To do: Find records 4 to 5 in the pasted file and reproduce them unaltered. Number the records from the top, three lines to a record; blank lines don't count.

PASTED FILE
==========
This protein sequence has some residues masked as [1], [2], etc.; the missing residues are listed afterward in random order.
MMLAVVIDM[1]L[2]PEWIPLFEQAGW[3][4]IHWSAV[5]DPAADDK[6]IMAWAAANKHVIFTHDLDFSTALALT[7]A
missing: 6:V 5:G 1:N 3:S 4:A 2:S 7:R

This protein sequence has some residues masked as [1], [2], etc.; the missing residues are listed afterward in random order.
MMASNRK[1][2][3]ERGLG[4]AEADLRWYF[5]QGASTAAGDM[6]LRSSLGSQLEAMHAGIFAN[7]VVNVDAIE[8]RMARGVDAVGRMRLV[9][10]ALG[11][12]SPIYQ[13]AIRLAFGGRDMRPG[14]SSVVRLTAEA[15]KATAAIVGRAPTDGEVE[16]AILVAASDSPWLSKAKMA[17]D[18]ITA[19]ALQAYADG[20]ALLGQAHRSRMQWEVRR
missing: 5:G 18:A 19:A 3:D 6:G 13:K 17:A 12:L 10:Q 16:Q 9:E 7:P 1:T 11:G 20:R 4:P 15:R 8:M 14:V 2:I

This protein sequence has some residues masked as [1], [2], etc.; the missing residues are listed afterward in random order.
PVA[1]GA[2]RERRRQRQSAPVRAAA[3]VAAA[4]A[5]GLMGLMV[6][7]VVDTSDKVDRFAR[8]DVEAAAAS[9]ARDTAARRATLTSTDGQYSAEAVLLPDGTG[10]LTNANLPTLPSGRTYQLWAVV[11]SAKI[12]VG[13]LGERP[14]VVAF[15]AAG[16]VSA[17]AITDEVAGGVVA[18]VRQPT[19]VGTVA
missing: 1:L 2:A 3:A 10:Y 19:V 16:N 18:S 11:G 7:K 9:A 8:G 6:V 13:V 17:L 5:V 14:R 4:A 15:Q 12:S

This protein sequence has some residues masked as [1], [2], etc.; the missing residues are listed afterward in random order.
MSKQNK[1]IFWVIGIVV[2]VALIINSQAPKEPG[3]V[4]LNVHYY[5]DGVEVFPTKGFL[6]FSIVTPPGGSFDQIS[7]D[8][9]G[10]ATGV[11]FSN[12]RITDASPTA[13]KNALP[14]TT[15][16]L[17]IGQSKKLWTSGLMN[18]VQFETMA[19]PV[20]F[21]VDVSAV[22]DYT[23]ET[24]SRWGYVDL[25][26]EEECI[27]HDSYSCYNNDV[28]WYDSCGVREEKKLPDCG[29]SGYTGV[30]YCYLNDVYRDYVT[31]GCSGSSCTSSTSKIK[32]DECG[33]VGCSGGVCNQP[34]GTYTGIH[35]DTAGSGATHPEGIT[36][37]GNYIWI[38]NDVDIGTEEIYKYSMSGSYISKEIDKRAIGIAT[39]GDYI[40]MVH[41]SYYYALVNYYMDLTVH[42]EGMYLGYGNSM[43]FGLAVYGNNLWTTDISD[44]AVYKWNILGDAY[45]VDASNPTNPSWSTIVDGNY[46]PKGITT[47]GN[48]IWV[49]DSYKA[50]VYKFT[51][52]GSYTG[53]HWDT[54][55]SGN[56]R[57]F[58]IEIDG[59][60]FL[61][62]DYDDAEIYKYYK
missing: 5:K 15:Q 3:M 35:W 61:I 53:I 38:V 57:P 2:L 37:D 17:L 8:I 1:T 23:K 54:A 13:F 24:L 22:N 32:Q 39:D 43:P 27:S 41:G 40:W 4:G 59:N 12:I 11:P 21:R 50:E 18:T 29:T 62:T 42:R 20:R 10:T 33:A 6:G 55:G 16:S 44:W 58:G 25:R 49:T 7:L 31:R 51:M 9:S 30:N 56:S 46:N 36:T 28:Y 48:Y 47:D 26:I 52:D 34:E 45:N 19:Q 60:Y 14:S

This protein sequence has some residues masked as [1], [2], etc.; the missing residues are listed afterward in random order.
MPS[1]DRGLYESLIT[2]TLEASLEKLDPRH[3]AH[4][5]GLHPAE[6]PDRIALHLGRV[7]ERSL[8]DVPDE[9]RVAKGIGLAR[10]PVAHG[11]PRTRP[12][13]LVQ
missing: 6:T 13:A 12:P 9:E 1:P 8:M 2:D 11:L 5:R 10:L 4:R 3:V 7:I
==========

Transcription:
This protein sequence has some residues masked as [1], [2], etc.; the missing residues are listed afterward in random order.
MSKQNK[1]IFWVIGIVV[2]VALIINSQAPKEPG[3]V[4]LNVHYY[5]DGVEVFPTKGFL[6]FSIVTPPGGSFDQIS[7]D[8][9]G[10]ATGV[11]FSN[12]RITDASPTA[13]KNALP[14]TT[15][16]L[17]IGQSKKLWTSGLMN[18]VQFETMA[19]PV[20]F[21]VDVSAV[22]DYT[23]ET[24]SRWGYVDL[25][26]EEECI[27]HDSYSCYNNDV[28]WYDSCGVREEKKLPDCG[29]SGYTGV[30]YCYLNDVYRDYVT[31]GCSGSSCTSSTSKIK[32]DECG[33]VGCSGGVCNQP[34]GTYTGIH[35]DTAGSGATHPEGIT[36][37]GNYIWI[38]NDVDIGTEEIYKYSMSGSYISKEIDKRAIGIAT[39]GDYI[40]MVH[41]SYYYALVNYYMDLTVH[42]EGMYLGYGNSM[43]FGLAVYGNNLWTTDISD[44]AVYKWNILGDAY[45]VDASNPTNPSWSTIVDGNY[46]PKGITT[47]GN[48]IWV[49]DSYKA[50]VYKFT[51][52]GSYTG[53]HWDT[54][55]SGN[56]R[57]F[58]IEIDG[59][60]FL[61][62]DYDDAEIYKYYK
missing: 5:K 15:Q 3:M 35:W 61:I 53:I 38:V 57:P 2:L 37:D 17:L 8:I 1:T 23:K 54:A 13:F 24:L 22:N 32:Q 39:D 43:P 27:S 41:G 40:W 4:G 59:N 12:I 11:P 21:R 50:E 18:T 29:T 62:T 42:R 20:R 10:T 33:A 6:G 55:G 16:S 44:W 58:G 25:R 49:T 7:L 31:R 51:M 9:S 30:N 56:S 46:N 36:T 28:Y 48:Y 47:D 26:I 52:D 34:E 45:N 19:Q 60:Y 14:S

This protein sequence has some residues masked as [1], [2], etc.; the missing residues are listed afterward in random order.
MPS[1]DRGLYESLIT[2]TLEASLEKLDPRH[3]AH[4][5]GLHPAE[6]PDRIALHLGRV[7]ERSL[8]DVPDE[9]RVAKGIGLAR[10]PVAHG[11]PRTRP[12][13]LVQ
missing: 6:T 13:A 12:P 9:E 1:P 8:M 2:D 11:L 5:R 10:L 4:R 3:V 7:I